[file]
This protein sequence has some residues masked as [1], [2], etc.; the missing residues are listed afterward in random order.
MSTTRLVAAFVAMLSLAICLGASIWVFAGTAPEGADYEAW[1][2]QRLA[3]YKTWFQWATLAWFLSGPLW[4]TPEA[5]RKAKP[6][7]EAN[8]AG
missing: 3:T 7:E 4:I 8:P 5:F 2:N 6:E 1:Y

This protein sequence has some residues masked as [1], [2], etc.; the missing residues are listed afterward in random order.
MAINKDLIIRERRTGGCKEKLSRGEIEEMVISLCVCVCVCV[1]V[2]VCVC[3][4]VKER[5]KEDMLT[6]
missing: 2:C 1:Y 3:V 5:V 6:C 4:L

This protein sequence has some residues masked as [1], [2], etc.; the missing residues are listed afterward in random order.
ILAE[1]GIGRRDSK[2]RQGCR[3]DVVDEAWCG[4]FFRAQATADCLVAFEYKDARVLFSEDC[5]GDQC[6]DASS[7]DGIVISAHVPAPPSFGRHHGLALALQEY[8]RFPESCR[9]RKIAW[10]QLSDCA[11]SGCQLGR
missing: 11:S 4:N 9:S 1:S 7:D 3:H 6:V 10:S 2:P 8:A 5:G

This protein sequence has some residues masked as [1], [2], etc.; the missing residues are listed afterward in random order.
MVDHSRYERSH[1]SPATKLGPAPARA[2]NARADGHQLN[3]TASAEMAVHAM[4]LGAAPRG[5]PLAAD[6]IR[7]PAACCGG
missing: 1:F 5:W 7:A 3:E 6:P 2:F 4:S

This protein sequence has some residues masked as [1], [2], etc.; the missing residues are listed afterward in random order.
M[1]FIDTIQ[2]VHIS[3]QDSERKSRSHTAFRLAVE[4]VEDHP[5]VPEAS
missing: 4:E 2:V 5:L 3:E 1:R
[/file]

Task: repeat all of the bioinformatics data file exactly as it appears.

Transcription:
This protein sequence has some residues masked as [1], [2], etc.; the missing residues are listed afterward in random order.
MSTTRLVAAFVAMLSLAICLGASIWVFAGTAPEGADYEAW[1][2]QRLA[3]YKTWFQWATLAWFLSGPLW[4]TPEA[5]RKAKP[6][7]EAN[8]AG
missing: 3:T 7:E 4:I 8:P 5:F 2:N 6:E 1:Y

This protein sequence has some residues masked as [1], [2], etc.; the missing residues are listed afterward in random order.
MAINKDLIIRERRTGGCKEKLSRGEIEEMVISLCVCVCVCV[1]V[2]VCVC[3][4]VKER[5]KEDMLT[6]
missing: 2:C 1:Y 3:V 5:V 6:C 4:L

This protein sequence has some residues masked as [1], [2], etc.; the missing residues are listed afterward in random order.
ILAE[1]GIGRRDSK[2]RQGCR[3]DVVDEAWCG[4]FFRAQATADCLVAFEYKDARVLFSEDC[5]GDQC[6]DASS[7]DGIVISAHVPAPPSFGRHHGLALALQEY[8]RFPESCR[9]RKIAW[10]QLSDCA[11]SGCQLGR
missing: 11:S 4:N 9:S 1:S 7:D 3:H 6:V 10:S 2:P 8:A 5:G

This protein sequence has some residues masked as [1], [2], etc.; the missing residues are listed afterward in random order.
MVDHSRYERSH[1]SPATKLGPAPARA[2]NARADGHQLN[3]TASAEMAVHAM[4]LGAAPRG[5]PLAAD[6]IR[7]PAACCGG
missing: 1:F 5:W 7:A 3:E 6:P 2:F 4:S

This protein sequence has some residues masked as [1], [2], etc.; the missing residues are listed afterward in random order.
M[1]FIDTIQ[2]VHIS[3]QDSERKSRSHTAFRLAVE[4]VEDHP[5]VPEAS
missing: 4:E 2:V 5:L 3:E 1:R